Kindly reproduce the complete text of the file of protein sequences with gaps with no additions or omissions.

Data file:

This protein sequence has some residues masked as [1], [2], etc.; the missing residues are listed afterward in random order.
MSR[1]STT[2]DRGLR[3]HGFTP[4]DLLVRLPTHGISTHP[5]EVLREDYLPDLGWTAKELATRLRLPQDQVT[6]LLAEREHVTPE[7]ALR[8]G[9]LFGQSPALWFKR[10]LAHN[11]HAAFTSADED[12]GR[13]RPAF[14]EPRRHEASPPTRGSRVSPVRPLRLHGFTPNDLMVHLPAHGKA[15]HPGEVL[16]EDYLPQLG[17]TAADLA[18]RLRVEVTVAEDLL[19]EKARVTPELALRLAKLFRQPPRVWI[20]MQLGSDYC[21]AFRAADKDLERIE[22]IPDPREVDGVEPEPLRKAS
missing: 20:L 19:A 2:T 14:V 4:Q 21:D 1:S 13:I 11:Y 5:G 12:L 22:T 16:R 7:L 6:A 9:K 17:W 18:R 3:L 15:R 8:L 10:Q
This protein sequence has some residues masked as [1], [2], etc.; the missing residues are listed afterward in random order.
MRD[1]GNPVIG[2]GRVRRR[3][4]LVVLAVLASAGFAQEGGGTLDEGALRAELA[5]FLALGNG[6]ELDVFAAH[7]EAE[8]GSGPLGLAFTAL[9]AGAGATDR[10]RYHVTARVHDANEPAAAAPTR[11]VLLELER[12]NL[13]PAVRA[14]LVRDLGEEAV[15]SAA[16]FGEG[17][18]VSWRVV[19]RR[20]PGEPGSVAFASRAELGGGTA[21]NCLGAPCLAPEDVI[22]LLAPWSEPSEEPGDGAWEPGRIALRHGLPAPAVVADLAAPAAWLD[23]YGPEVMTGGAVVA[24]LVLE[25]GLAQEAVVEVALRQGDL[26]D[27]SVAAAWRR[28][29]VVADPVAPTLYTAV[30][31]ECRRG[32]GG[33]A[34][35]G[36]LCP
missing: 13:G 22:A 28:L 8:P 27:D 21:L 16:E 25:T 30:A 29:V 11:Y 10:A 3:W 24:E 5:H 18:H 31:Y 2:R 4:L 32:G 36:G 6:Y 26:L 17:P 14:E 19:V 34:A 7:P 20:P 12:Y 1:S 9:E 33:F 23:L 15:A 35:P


This protein sequence has some residues masked as [1], [2], etc.; the missing residues are listed afterward in random order.
MSR[1]STT[2]DRGLR[3]HGFTP[4]DLLVRLPTHGISTHP[5]EVLREDYLPDLGWTAKELATRLRLPQDQVT[6]LLAEREHVTPE[7]ALR[8]G[9]LFGQSPALWFKR[10]LAHN[11]HAAFTSADED[12]GR[13]RPAF[14]EPRRHEASPPTRGSRVSPVRPLRLHGFTPNDLMVHLPAHGKA[15]HPGEVL[16]EDYLPQLG[17]TAADLA[18]RLRVEVTVAEDLL[19]EKARVTPELALRLAKLFRQPPRVWI[20]MQLGSDYC[21]AFRAADKDLERIE[22]IPDPREVDGVEPEPLRKAS
missing: 20:L 19:A 2:T 14:V 4:Q 21:D 1:S 13:I 11:Y 5:G 12:L 22:T 16:R 7:L 6:A 9:K 17:W 18:R 3:L 15:R 8:L 10:Q
This protein sequence has some residues masked as [1], [2], etc.; the missing residues are listed afterward in random order.
MRD[1]GNPVIG[2]GRVRRR[3][4]LVVLAVLASAGFAQEGGGTLDEGALRAELA[5]FLALGNG[6]ELDVFAAH[7]EAE[8]GSGPLGLAFTAL[9]AGAGATDR[10]RYHVTARVHDANEPAAAAPTR[11]VLLELER[12]NL[13]PAVRA[14]LVRDLGEEAV[15]SAA[16]FGEG[17][18]VSWRVV[19]RR[20]PGEPGSVAFASRAELGGGTA[21]NCLGAPCLAPEDVI[22]LLAPWSEPSEEPGDGAWEPGRIALRHGLPAPAVVADLAAPAAWLD[23]YGPEVMTGGAVVA[24]LVLE[25]GLAQEAVVEVALRQGDL[26]D[27]SVAAAWRR[28][29]VVADPVAPTLYTAV[30][31]ECRRG[32]GG[33]A[34][35]G[36]LCP
missing: 13:G 22:A 28:L 8:P 27:D 21:L 16:E 25:T 30:A 29:V 11:Y 10:A 3:W 24:E 5:H 18:H 31:Y 2:R 4:L 32:G 36:G 6:Y 26:L 17:P 14:E 19:V 34:A 7:P 20:P 12:Y 1:S 9:E 33:F 23:L 15:A 35:P